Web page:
Scientists are describing the discovery of the fossilized remains of a tyrannosaurus rex in southwestern Saskatchewan as one of the most significant paleontological finds in recent memory.

Paleontologists are cautiously optimistic they will have a full skeleton - one of only a dozen known in the world - when they have finished unearthing the remains by summer's end.The dinosaur was found in July 1991 by school principal Robert Gebhardt when something unusual caught his eye as he walked along a cow path on the side of a hill in southwestern Saskatchewan.

"I looked to my left and I thought it was a piece of ironstone," Gebhardt, principal of Eastend School near Shaunavon, said Wednesday. "It seemed a bit odd, reddish brown."

It was part of the jawbone of a 65 million-year-old tyrannosaurus rex embedded in the side of a hill.

"It's an extremely rare find," said Ron Borden, director of the Royal Saskatchewan Museum in Regina, which is overseeing the excavation.

Gebhardt was with paleontologists John Storer and Tim Tokaryk when he made his discovery.

"It was right by my left foot," he recalled. "I could have been looking the other way and missed it altogether.

"But it didn't fit in with the vegetation there because of the color. I thought it was a piece of rock. It was about the size of a large file folder. And then there was a cylindrical object the same color about a meter away. It turns out it was a tooth. About the size of a small banana."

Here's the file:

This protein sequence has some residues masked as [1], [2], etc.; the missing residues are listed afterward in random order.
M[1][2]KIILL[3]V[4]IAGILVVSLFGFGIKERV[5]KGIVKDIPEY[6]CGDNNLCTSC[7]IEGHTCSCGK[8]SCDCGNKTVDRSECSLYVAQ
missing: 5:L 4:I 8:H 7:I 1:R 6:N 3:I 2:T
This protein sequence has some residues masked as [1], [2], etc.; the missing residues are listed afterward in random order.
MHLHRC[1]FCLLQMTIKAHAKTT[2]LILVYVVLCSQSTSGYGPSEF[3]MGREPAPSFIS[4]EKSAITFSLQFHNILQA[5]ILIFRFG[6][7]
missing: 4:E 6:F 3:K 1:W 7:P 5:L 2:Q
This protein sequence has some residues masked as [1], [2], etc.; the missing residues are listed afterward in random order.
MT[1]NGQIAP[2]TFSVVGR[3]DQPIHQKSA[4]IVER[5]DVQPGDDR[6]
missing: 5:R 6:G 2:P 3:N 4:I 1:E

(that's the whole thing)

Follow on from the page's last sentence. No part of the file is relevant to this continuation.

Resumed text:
Scientists began their dig earlier this month and have excavated the upper part of the skeleton, including several vertebrae, part of an upper jaw, some teeth and part of a leg. The fossilized remains are encrusted in ironstone.

Huge pieces of rock are being taken from the site by helicopter to a flatbed truck and then to the Regina museum. It could take scientists up to a year to separate the fossil remains from inside the rock, which built up in layers over millions of years, preserving the bones almost intact.

Scientists say the specimen appears to be a mature adult meat-eating dinosaur that was up to 45 feet long and nearly 18 feet tall. It could open its mouth about 3 feet, exposing 60 daggerlike teeth. It dates to the Cretaceous period, about 65 million years ago.

Storer said the discovery might represent one of the largest tyrannosaurus rex specimens ever unearthed. No one will know for certain until it is completely dug up, but Borden said the body and tail extend into the side of the hill, a good sign that it could be a complete skeleton.

The area has been a motherlode for fossilized mammal remains but has produced far fewer reptilian fossils, Borden said.

As well as generating international scientific interest, the latest find has also fed hopes of tourism development for this pristine south-west corner of the province.

Wednesday, staff at the Eastend Community Tourism Authority were answering the telephone with "The Valley of Hidden Secrets."